Captured CO2 Can be Directly Recycled into Methanol Fuel

1. 28. 16 by Sarah Marquart
Futurism/Maccy Adalid
Image by Futurism/Maccy Adalid

A fuel source that actually helps the environment, instead of further polluting it, could soon be a reality.

G.K. Surya Prakash, USC

Researchers have demonstrated that CO2 captured from the air can be
directly converted into methanol (CH
3OH) using a homogenous catalyst. Using this method, harmful CO2 is removed from the atmosphere and the methanol can be used as an alternative fuel to gasoline.

The study was led by G. K. Surya Prakash, a chemistry professor at the University of Southern California, along with the Nobel laureate George A. Olah, a distinguished professor at the University of Southern California.

The researchers have published their paper on the CO2-to-methanol conversion process in a recent issue of the Journal of the American Chemical Society.

A Greener Option
Credit: Gregory Heath, CSIRO

“Direct CO2 capture and conversion to methanol using molecular hydrogen in the same pot was never achieved before. We have now done it!” Prakash told Phys.org.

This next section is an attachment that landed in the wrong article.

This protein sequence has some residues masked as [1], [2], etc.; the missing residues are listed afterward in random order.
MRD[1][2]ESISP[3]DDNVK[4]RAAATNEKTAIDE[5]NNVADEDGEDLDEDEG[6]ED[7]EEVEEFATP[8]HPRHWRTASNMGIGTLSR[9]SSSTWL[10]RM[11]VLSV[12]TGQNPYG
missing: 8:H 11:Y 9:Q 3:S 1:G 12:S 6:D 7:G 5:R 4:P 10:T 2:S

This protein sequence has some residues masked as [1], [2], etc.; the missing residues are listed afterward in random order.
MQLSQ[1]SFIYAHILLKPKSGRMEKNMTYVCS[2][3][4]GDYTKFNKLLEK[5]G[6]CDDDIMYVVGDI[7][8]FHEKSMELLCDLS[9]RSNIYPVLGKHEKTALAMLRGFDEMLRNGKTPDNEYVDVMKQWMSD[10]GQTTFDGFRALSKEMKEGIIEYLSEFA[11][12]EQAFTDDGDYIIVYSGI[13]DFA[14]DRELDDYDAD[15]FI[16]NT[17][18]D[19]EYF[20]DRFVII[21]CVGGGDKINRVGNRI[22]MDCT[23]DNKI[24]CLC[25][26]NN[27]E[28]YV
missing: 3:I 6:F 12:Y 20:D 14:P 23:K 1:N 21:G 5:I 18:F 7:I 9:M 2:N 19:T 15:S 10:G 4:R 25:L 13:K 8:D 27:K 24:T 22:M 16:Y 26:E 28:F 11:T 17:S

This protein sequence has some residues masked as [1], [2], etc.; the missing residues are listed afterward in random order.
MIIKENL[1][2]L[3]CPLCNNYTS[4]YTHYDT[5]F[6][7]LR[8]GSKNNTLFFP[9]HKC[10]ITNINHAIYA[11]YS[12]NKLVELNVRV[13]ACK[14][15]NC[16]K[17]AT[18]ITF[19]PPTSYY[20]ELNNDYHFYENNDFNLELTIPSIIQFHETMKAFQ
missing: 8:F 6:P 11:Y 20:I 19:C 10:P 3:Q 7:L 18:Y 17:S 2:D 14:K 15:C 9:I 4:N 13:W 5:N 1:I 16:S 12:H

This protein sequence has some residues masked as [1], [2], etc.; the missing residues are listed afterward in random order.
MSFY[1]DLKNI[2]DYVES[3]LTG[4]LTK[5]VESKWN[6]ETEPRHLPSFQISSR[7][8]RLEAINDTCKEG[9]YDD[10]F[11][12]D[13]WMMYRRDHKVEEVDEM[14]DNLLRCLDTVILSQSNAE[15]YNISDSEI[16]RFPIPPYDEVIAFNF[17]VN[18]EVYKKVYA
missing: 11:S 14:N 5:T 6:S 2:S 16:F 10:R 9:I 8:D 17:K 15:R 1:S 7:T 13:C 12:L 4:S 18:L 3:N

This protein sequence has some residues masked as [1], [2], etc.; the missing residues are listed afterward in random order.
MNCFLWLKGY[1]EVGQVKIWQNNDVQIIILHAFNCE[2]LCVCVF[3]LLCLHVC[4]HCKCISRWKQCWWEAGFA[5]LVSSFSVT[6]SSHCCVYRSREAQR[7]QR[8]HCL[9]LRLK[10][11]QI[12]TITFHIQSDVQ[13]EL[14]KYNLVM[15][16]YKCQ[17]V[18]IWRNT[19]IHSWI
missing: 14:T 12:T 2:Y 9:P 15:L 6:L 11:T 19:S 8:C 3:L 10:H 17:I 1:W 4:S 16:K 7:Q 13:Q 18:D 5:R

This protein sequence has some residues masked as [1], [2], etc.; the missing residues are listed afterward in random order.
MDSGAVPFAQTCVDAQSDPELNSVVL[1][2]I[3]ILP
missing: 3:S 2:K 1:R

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Researchers have always been interested in ways to recycle CO2 into something useful. Methanol is an especially attractive option because of its use as an alternative fuel, in fuel cells, and for hydrogen storage. 

A key factor in the CO2-to-methanol conversion process is finding a good homogeneous catalyst, which is essential for speeding up the chemical reactions so that methanol can be produced at a fast rate.

The problem is that these reactions require high temperatures (around 150 °C), and unfortunately, the heat often causes the catalysts to decompose.

In the new study, the researchers developed a stable catalyst that does not decompose at high temperatures. The good stability means that it can be used repeatedly for continuous production of methanol. With this new catalyst, the researchers were able to demonstrate that up to 79% of the CO2 captured from the air can be converted into methanol. 

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The Future of Fuel

The researchers hope that, one day, their work will contribute to a methanol economy, in which fuel and energy storage are primarily based on (you guessed it) methanol. This plan involves developing an “anthropogenic carbon cycle” in which carbon is recycled to supplement the natural carbon cycle.

Nature can’t recycle carbon from fossil fuels as quickly as we burn them. By converting some of the carbon we release back into an energy source, we could counteract some of the CO2 we release. 


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